Matthew Wright, Ph.D., lives in his historic property on a 22-acre green expanse in Smithtown, New York.
Most of us have visited historic villages and seen, and perhaps toured, houses preserved from past times. But did you know some people actually live in them?
One such person is Matthew Wright, Ph.D., an assistant professor in the physics department at Adelphi University. He lives with his wife and daughter in the 300-year-old former residence of Judge John Lawrence Smith, a direct descendant of the founders of Smithtown and a well-known politician and lawmaker on Long Island. Known as the Judge John Lawrence Smith Homestead, the house is managed by the Smithtown Historical Society, a nonprofit organization dedicated to preserving historic properties in the Smithtown area and educating the public on their history.
“I saw that the museum was renting out space when I was looking for apartments on Long Island,” Dr. Wright, who moved here from Boston, said. “My wife visited it and was very excited, so we decided to take it.” Although the Wrights have become involved with the Smithtown Historical Society in various ways since moving in, initially they simply rented the space as they would an apartment. The rarity of a vast lawn combined with the novelty of a historic house helped turn what was supposed to be a short six-month stay into three and a half years there and counting.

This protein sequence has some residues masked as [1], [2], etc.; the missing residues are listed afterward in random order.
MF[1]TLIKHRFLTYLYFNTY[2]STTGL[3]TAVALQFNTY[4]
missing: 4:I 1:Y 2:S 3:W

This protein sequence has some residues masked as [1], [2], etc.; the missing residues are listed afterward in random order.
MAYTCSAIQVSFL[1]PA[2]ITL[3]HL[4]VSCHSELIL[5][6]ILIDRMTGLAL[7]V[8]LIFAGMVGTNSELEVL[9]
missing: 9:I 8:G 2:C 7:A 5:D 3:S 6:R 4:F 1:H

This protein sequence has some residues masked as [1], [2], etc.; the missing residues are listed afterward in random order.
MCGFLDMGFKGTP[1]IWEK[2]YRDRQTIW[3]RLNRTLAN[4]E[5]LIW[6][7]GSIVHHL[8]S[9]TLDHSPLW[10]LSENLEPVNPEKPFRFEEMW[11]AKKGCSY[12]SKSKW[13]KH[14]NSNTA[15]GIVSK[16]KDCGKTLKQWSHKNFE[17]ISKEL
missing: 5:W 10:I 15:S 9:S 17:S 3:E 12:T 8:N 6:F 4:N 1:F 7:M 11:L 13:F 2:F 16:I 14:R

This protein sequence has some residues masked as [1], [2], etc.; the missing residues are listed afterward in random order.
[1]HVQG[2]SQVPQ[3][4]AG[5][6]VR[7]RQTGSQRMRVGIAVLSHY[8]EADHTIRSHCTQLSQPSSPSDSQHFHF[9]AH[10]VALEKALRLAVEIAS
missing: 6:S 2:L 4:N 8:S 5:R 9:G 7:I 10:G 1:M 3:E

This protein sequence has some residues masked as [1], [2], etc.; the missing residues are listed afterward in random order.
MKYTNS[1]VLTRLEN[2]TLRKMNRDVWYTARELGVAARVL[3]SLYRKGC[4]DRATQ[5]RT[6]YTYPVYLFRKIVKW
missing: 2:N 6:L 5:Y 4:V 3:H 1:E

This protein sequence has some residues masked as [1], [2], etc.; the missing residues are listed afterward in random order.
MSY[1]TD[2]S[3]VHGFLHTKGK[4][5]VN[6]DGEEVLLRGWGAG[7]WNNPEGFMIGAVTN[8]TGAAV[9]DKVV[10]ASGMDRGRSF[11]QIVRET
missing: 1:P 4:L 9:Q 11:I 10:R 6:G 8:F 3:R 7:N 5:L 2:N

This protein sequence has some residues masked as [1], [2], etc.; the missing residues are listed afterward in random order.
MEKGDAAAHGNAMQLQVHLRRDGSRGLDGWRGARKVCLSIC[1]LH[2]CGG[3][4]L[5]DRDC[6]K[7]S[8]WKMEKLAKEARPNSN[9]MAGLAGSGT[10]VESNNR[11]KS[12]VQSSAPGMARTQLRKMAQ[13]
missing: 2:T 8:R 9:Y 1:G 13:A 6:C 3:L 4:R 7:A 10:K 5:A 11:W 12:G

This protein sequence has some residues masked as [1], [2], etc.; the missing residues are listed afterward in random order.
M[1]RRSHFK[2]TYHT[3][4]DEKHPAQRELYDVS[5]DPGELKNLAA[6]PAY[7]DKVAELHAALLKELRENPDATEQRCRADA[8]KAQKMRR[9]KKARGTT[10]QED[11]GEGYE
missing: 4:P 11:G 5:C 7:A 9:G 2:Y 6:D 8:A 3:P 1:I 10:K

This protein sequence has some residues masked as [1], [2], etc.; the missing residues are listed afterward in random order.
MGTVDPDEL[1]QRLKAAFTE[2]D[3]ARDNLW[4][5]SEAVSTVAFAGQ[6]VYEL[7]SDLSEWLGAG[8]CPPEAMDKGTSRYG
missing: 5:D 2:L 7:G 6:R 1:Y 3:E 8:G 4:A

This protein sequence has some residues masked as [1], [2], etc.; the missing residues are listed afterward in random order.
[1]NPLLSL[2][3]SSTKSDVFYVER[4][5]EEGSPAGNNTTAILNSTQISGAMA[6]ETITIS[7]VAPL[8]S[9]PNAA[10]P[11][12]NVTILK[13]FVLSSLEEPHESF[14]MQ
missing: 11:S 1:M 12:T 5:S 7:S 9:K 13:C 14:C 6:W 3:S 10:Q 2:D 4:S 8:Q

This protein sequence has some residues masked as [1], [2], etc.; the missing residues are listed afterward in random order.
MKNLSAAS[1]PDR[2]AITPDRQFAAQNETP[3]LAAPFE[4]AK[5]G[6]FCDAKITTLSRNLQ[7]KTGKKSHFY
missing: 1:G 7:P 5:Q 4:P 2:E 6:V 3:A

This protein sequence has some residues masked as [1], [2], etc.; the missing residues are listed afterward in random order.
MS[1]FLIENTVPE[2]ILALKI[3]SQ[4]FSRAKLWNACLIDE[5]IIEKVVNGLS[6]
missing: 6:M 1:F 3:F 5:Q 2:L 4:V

The Homestead sits on a 22-acre green expanse in Smithtown, surrounded by open meadows, unpaved roads and three other historic buildings. Numerous events celebrating the long history of the houses take place on the grounds, giving the Wright family front-row seats. For instance, an old-time baseball team—they play without catcher’s mitts—will sometimes play a game nearby. “It’s great to experience these bits of history,” said Dr. Wright.
Dr. Wright’s wife, Colleen, has worked part time for the Smithtown Historical Society, and the family participates in a volunteer capacity as well. “Five mornings a week we feed the animals that live on the property, which my daughter loves,” Dr. Wright said. “She loves horses, and every morning she gets to feed one.” Other volunteers and employees take care of other maintenance tasks around the property.
In February the Wrights, avid swing dancers since 2001, taught a lesson at Swing Dance Long Island’s monthly dance, which is hosted in the Frank Brush Barn near the Homestead.
While Dr. Wright and his family do not plan to live at the Homestead indefinitely, it’s given them experiences and opportunities they may not have expected when relocating to Long Island. Beyond the novelty of living in a historic house, the Wrights are now active members of a community dedicated to preserving history and educating the public. “The house is old, but it’s beautiful,” Dr. Wright said. “And we’re proud to be part of this community.”
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